Fans follow Mumbai school cricket because its playing fields are also the skies in which new stars arrive. In the last five years, three men have made the headlines around the world with monumental scores in school matches. First there was Sarfaraz Khan, who made 439, then Armaan Jaffer, 498, and finally Prithvi Shaw, 546. These three are – or were – the most-talked about teenage cricketers in India today. Khan and Jaffer are both part of India’s squad for the Under-19 World Cup. Shaw, who has signed up with Sunil Gavaskar’s management company and already spent some time in the Yorkshire Leagues, is playing for Mumbai under-19s.
“I had heard about the three and how they made it to the history books,” Dhanawade said. And so these were targets he ticked off, one by one. First Khan, then Jaffer, and then Shaw. Along the way, he also passed CJ Eady’s 566 for Break-o’-Day against Wellington at Hobart in 1901, the second highest score in history. Finally, long into the last session of the day, Dhanawade became the second man in history to score a sextuple-century. Soon after, he became the first to pass Collins’s 628.
At stumps, he had 652, from 199 balls, with 78 fours, and 30 sixes. Dhanawade had made 607 runs in two sessions. He put on 546 for the first wicket, his fellow opener, Aakash Singh, scoring 173, and then 410 for the second, No 3 batsman Siddhesh Patil making an even 100. Overnight, then, KC Gandhi were 956 for one, a lead of 925.
It seems that at first, no one was quite sure what Dhanawade had done. Early reports suggested that he had broken the records for the most runs scored in a day, and the most runs in a Mumbai school match. It was only later, when news started to flicker around Twitter, that it became clear he had just made the biggest score in the history of the sport.
That night Dhanawade travelled to his coach’s house, where he and his father met the press. “Pranav is getting non-stop calls from the media and relatives,” his father said. “He has not even got the time to talk to his mother. She is keenly waiting for him to return home.”
Pranav was already thinking about the next day’s play. Asked whether he felt he could score 1,000, he replied: “Why not? I am confident that I can do it. I will definitely try to score 1,000 runs as I am just 350 away. If I can score 600 runs in two sessions, I am confident of scoring 350 in one session.”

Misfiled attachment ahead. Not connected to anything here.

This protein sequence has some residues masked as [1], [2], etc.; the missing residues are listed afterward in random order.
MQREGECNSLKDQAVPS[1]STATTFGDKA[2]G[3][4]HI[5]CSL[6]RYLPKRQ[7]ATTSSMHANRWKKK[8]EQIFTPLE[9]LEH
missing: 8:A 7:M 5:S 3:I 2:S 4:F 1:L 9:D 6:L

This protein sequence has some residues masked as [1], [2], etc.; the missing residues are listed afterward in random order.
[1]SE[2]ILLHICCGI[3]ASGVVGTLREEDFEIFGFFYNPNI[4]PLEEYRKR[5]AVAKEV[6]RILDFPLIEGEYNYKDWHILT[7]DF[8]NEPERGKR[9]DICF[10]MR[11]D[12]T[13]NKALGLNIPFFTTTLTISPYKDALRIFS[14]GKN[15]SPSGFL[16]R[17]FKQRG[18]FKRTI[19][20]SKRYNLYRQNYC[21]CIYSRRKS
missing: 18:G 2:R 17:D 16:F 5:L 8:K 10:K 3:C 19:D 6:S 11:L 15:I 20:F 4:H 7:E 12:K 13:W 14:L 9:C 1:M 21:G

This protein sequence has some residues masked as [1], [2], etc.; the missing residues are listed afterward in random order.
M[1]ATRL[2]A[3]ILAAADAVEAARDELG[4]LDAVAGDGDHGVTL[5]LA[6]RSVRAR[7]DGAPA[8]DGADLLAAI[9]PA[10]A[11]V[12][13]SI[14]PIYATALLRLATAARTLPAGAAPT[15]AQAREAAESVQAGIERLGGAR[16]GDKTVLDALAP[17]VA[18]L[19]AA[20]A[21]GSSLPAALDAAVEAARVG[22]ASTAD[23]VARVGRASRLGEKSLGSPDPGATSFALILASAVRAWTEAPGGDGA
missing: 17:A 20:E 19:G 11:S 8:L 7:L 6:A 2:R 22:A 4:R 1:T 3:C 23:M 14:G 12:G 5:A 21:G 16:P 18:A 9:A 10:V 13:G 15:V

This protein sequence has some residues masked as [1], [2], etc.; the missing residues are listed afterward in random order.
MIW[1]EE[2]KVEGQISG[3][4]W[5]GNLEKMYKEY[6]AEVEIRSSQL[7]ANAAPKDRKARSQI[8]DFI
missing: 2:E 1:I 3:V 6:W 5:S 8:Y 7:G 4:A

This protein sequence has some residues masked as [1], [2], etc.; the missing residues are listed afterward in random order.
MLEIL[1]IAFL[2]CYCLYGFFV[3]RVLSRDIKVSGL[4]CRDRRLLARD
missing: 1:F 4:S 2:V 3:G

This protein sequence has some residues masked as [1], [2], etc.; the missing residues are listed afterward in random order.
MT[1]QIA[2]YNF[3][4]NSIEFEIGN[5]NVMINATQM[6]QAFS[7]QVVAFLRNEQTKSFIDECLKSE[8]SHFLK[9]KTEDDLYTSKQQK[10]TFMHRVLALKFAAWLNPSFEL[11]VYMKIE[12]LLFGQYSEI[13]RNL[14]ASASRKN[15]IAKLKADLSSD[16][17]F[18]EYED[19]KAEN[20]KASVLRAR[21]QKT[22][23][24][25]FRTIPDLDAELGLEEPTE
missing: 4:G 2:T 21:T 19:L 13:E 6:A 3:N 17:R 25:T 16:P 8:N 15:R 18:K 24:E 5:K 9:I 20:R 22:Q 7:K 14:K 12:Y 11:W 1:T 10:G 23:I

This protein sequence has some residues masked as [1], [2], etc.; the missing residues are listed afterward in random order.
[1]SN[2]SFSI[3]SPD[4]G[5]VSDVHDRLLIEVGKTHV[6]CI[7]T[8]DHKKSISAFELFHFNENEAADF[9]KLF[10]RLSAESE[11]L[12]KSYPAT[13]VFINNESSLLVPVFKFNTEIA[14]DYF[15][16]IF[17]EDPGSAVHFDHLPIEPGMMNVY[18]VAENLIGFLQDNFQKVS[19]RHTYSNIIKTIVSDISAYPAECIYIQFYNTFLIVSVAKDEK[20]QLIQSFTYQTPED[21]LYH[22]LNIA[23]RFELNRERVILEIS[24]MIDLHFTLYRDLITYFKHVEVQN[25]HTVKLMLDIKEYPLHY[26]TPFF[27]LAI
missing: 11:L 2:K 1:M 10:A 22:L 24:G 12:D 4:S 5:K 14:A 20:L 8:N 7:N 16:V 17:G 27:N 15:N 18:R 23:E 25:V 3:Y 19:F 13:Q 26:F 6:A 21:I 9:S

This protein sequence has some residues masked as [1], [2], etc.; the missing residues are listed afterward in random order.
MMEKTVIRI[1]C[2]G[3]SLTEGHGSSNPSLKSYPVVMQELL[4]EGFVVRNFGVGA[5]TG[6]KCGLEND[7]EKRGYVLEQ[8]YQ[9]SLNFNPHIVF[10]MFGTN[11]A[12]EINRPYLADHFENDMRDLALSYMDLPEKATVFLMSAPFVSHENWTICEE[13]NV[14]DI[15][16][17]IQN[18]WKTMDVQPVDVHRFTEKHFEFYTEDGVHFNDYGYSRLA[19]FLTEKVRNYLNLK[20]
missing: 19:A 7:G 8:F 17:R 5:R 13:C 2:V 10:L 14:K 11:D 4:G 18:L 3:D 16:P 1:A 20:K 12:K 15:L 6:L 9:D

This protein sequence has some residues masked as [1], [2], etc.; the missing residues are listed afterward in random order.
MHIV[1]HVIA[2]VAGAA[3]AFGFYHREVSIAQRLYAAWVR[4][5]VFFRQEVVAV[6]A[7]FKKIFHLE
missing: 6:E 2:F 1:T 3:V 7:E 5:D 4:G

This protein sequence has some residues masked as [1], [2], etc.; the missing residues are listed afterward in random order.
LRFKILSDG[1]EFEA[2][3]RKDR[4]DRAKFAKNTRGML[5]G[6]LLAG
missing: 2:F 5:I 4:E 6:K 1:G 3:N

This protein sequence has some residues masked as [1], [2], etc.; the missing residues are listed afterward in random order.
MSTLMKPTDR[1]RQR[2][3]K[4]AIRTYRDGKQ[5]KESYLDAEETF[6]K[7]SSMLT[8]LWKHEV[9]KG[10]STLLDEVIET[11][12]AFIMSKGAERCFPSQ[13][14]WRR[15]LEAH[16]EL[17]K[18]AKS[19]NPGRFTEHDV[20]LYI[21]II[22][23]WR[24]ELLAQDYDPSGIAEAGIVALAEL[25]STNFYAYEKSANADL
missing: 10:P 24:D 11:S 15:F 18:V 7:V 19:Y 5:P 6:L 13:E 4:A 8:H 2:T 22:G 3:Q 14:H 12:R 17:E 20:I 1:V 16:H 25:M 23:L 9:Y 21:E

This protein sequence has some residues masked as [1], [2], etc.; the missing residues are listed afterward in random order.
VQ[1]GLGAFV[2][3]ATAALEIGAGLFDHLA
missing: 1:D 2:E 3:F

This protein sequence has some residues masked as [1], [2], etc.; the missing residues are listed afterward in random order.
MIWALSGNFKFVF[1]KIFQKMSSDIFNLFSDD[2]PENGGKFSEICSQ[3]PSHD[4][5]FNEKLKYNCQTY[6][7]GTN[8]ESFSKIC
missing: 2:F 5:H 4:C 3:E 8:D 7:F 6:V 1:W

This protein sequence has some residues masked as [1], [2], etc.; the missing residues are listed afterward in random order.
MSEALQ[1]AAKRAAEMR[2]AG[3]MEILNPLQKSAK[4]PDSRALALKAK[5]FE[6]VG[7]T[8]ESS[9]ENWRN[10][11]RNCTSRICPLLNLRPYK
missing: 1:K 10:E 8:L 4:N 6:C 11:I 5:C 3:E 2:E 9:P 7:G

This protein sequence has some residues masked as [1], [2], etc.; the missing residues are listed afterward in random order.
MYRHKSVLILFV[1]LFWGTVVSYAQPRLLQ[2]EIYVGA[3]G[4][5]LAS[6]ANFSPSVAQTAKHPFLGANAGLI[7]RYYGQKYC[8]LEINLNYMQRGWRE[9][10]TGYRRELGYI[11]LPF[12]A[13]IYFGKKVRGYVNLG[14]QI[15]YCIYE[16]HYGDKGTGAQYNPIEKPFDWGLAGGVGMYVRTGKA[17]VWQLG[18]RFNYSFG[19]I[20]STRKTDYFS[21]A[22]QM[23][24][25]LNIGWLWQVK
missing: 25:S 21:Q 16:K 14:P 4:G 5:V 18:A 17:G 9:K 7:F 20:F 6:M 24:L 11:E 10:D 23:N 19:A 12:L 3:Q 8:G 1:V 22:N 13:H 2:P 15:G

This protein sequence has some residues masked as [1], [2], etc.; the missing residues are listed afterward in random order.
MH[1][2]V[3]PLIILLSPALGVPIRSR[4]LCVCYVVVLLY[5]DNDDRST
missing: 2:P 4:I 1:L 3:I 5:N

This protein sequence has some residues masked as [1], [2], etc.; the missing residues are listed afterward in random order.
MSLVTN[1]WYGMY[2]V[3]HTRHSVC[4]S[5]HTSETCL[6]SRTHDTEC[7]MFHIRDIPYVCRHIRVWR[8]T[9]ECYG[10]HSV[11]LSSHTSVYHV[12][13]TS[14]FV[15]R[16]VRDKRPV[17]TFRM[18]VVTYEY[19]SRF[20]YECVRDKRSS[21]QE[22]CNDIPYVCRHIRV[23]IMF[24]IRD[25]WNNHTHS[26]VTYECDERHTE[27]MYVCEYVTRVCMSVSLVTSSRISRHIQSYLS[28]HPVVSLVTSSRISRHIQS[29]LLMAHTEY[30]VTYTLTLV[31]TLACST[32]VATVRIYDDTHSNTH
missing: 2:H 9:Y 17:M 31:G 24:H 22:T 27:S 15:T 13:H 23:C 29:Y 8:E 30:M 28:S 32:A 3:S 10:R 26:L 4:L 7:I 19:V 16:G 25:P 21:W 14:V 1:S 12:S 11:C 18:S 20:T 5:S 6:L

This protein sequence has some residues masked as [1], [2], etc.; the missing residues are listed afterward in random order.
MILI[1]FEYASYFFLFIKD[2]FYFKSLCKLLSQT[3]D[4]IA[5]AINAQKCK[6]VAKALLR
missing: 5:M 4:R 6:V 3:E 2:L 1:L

He didn’t quite do it. At lunch on day two, his score was 921. Finally, at around 3pm on Tuesday afternoon, Dhanawade raised his 1,000, having become the first person in history to successfully navigate his way through the nervous 990s. KC Gandhi eventually declared with their score on 1,465 for three. Dhanawade’s contribution was 1,009 not out, from 327 balls, with 59 sixes and 129 fours, in six hours and 35 minutes.
We should spare a thought, at this point, for those unsung heroes, Arya Gurukul’s bowlers, since if it were not for their unstinting efforts, none of this would have been possible.
Sarth Salunke, 20 overs, none for 284.
Pratik Bedekar, 18 overs, none for 241.
Harshal Jadhav, 18 overs, one for 281.
Mayank Gupta, two overs, none for 37.
Swaraj Deshmukh, five overs, none for 80.
Aditya Solanki, two overs, none for 33.
Tejas Missar six overs, none for 142 – figures which, without wishing to be cruel, do rather make you wonder what the skipper was thinking when he decided Missar had a sixth over in him.
And finally, a special prize, surely, for Ayush Dubey, who bowled 23 overs and took two for 352.
As for Dhanawade, he says he hopes to one day play in the Ranji Trophy. Collins never actually played a the first-class game. He joined the army instead. Whether Dhanawade makes it or not, cricket lovers will always remember his name, up there, now and ever after, above Collins’s in the record books.